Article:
The correlation between regulatory conditions and antibiotic consumption within the WHO European Region

Tanja Mueller, Per Olof Östergren

Research output: Contribution to journalArticlepeer-review

12 Citations (Scopus)


Background In a global perspective, bacterial infections are still a major cause of morbidity and mortality; therefore, effective antibiotics are needed. However, the emergence of antibiotic resistance due to irrational use has now become a serious public health problem. Hence, the objective of this study was to analyse the association of regulatory aspects with antibiotic consumption. Methods A data set representing 20 countries throughout the WHO European Region was chosen based on data availability so as to analyse the correlation between specific regulatory conditions and antibiotic consumption, using total consumption data for 2011 and information about national provisions regarding rational use of medicines. Linear regression models were designed in order to evaluate individual aspects as well as the overall level of regulation. Results A high level of regulation, assessed by an overall index, was significantly correlated with lower antibiotic consumption; however, of all individual items analysed, only the presence of Standard Treatment Guidelines for hospital care as well as paediatric conditions, the non-availability of antibiotics without a prescription, and the existence of training modules for pharmacists covering rational use of medicines gave significant results, i.e. lower use of antibiotics, when regarded in isolation. Conclusion Although national regulatory conditions intended to foster rational use of antibiotics seem to be correlated with antibiotic consumption, this association is potentially influenced by a wide range of contextual aspects.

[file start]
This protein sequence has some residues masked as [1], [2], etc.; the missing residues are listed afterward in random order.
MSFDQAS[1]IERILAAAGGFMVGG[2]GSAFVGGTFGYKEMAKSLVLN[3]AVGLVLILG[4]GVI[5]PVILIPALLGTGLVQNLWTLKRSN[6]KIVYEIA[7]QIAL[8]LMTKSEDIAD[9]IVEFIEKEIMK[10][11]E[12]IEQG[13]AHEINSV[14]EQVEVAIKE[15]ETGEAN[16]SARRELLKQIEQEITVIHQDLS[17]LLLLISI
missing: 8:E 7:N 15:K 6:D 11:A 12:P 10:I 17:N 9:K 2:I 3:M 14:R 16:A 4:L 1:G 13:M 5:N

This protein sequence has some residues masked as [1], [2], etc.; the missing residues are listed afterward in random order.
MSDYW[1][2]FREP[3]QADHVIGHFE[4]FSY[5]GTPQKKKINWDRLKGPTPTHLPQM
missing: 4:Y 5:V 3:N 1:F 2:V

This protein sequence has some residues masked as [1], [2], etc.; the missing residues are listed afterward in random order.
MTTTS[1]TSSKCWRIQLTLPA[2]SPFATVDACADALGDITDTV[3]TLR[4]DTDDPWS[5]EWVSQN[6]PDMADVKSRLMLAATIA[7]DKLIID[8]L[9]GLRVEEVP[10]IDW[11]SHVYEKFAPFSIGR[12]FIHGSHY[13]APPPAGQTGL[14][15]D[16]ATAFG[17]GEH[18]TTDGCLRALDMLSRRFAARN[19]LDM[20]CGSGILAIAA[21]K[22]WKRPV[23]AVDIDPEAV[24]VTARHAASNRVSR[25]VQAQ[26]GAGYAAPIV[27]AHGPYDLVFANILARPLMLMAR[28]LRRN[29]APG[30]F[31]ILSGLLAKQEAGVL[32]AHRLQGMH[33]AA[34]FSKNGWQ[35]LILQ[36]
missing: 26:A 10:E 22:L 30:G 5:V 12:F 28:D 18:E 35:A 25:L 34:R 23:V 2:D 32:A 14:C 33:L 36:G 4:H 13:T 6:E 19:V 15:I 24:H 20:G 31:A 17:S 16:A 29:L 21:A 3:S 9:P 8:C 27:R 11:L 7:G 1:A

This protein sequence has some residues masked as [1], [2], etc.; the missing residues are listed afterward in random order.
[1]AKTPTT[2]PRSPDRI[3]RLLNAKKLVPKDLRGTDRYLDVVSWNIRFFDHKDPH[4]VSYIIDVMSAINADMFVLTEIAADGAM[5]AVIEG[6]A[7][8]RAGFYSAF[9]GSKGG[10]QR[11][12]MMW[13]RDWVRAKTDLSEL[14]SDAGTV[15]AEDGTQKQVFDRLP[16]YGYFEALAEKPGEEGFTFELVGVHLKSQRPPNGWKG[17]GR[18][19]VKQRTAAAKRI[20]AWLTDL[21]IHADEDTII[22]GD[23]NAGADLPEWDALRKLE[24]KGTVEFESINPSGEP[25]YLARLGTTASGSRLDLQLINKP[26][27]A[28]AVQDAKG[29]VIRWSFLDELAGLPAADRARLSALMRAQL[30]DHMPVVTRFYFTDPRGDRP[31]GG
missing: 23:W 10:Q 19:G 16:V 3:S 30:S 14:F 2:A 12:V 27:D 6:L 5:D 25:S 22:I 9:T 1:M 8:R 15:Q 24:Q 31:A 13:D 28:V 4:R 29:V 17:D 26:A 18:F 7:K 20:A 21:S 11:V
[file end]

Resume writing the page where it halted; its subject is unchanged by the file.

Original languageEnglish
Pages (from-to)882-889
Number of pages8
JournalHealth Policy
Issue number8
Early online date12 Jul 2016
Publication statusPublished - 1 Aug 2016


  • antibiotic resistance
  • antibiotic stewardship
  • antibiotics
  • rational use of medicines

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